Note: There was no General Officer Commanding, Scotland between 2000 and 2012

Military Secretary and General Officer, Scotland[]


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  2. Army List 1876–1881.
  3. Col John K. Dunlop, The Development of the British Army 1899–1914, London: Methuen, 1938.
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  5. "9th Division". The long, long trail. Retrieved 14 December 2015. 
  6. "15th Division". The long, long trail. Retrieved 14 December 2015. 
  7. "64th (2nd Highland) Division". The Long Long Trail. Retrieved 2 February 2012. 
  8. Leo Niehorster, Scottish Command. Retrieved December 2008
  9. (Polish) Wojsko Polskie we Francji. Świat Polonii. Please note that various sources give estimates that can differ by few percent.
  10. James Dunnigan, Albert Nofi; Dirty Little Secrets of World War Ii: Military Information No One Told You By, HarperCollins, 1996, ISBN 0-688-12288-4, Google Print, p.139
  11. Diana M. Henderson, The Lion and the Eagle: Polish Second World War Veterans in Scotland, Cualann Press, 2001, ISBN 0-9535036-4-X
  12. Reorganizing Territorials, the Times, 21 July 1960
  13. Major change of direction Mark Strudwick; After commanding the Army in Scotland, running PSYBT is a surprisingly suitable new career The Glasgow Herald, 25 June 2006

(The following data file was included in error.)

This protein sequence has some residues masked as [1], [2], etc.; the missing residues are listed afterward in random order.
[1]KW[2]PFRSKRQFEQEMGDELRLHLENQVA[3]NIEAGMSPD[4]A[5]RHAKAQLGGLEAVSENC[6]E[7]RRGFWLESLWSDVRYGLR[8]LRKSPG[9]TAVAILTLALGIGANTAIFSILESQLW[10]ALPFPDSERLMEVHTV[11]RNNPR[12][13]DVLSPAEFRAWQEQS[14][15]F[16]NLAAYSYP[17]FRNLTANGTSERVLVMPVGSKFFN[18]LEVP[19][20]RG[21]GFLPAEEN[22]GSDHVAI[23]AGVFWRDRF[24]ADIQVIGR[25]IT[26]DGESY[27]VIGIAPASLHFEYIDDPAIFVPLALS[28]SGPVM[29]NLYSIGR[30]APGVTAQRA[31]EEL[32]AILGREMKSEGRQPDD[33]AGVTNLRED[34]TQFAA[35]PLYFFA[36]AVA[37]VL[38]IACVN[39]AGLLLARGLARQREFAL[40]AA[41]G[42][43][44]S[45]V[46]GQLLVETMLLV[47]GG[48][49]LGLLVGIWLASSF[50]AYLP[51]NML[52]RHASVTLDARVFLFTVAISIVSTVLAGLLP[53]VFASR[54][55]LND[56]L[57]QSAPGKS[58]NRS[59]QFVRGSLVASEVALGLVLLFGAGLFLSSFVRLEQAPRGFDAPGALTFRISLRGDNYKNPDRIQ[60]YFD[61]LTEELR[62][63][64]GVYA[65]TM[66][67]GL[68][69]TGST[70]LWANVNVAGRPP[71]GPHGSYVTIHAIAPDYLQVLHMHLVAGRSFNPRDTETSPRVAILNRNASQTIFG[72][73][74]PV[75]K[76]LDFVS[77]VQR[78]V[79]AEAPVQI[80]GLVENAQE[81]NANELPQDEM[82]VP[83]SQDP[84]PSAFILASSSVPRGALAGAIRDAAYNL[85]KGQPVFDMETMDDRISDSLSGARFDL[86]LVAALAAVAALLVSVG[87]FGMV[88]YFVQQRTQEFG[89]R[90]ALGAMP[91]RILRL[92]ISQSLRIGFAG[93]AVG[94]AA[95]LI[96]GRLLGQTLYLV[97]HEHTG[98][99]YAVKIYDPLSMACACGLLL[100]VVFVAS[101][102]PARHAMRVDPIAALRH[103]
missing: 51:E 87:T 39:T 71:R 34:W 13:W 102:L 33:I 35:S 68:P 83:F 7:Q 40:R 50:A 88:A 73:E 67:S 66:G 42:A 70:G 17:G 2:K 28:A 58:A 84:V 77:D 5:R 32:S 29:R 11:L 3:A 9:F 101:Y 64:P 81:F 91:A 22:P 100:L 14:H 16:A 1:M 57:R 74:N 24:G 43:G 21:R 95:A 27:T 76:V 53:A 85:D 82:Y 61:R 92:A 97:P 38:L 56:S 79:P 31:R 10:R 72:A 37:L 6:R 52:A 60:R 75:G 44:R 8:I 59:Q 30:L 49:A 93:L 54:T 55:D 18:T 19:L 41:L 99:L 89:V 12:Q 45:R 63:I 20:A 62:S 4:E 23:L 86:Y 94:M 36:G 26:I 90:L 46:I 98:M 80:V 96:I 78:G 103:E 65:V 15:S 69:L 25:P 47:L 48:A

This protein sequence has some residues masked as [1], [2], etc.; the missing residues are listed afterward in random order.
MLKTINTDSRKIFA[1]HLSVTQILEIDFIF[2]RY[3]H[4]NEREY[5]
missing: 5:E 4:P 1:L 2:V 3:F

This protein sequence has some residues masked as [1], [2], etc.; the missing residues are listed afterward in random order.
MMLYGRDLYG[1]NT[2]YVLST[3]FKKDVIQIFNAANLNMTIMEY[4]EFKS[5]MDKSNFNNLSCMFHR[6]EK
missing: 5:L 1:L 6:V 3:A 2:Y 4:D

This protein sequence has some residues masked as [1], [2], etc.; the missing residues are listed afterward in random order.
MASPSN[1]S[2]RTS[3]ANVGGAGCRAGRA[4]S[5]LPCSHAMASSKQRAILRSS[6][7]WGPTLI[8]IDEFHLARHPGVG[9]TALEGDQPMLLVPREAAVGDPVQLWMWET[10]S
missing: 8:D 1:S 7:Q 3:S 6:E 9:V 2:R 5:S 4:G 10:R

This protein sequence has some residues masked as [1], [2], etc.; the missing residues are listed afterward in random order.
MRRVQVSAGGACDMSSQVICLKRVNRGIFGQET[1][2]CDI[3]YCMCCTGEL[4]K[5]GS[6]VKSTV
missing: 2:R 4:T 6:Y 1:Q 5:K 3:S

14. "Scotland's Army Head installed as Edinburgh Castle Governor". Ministry of Defence. 30 March 2012. Retrieved 8 April 2012. 
  15. "Land Forces senior, as of September 2015". Retrieved 5 March 2016. 
  16. Whitaker's Almanacks 1905 – 2000
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  18. Army Commands Archived 5 July 2015 at the Wayback Machine.
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  21. Patrick Cracroft-Brennan, Dalhousie, Earl of (S, 1633) in Cracroft's Peerage. Retrieved 9 September 2012.
  22. Charles Dalton, English Army Lists and Commission Registers, volume 6 (London, 1904) page 220.
  23. "No. 9140". 11–15 February 1752. p. 2. 
  24. "No. 9321". 17–20 November 1753. p. 1. 
  25. R. S. Lea, BEAUCLERK, Lord George (1704–68). in The History of Parliament: the House of Commons 1715–1754 (1970). Online version. Retrieved 9 September 2012.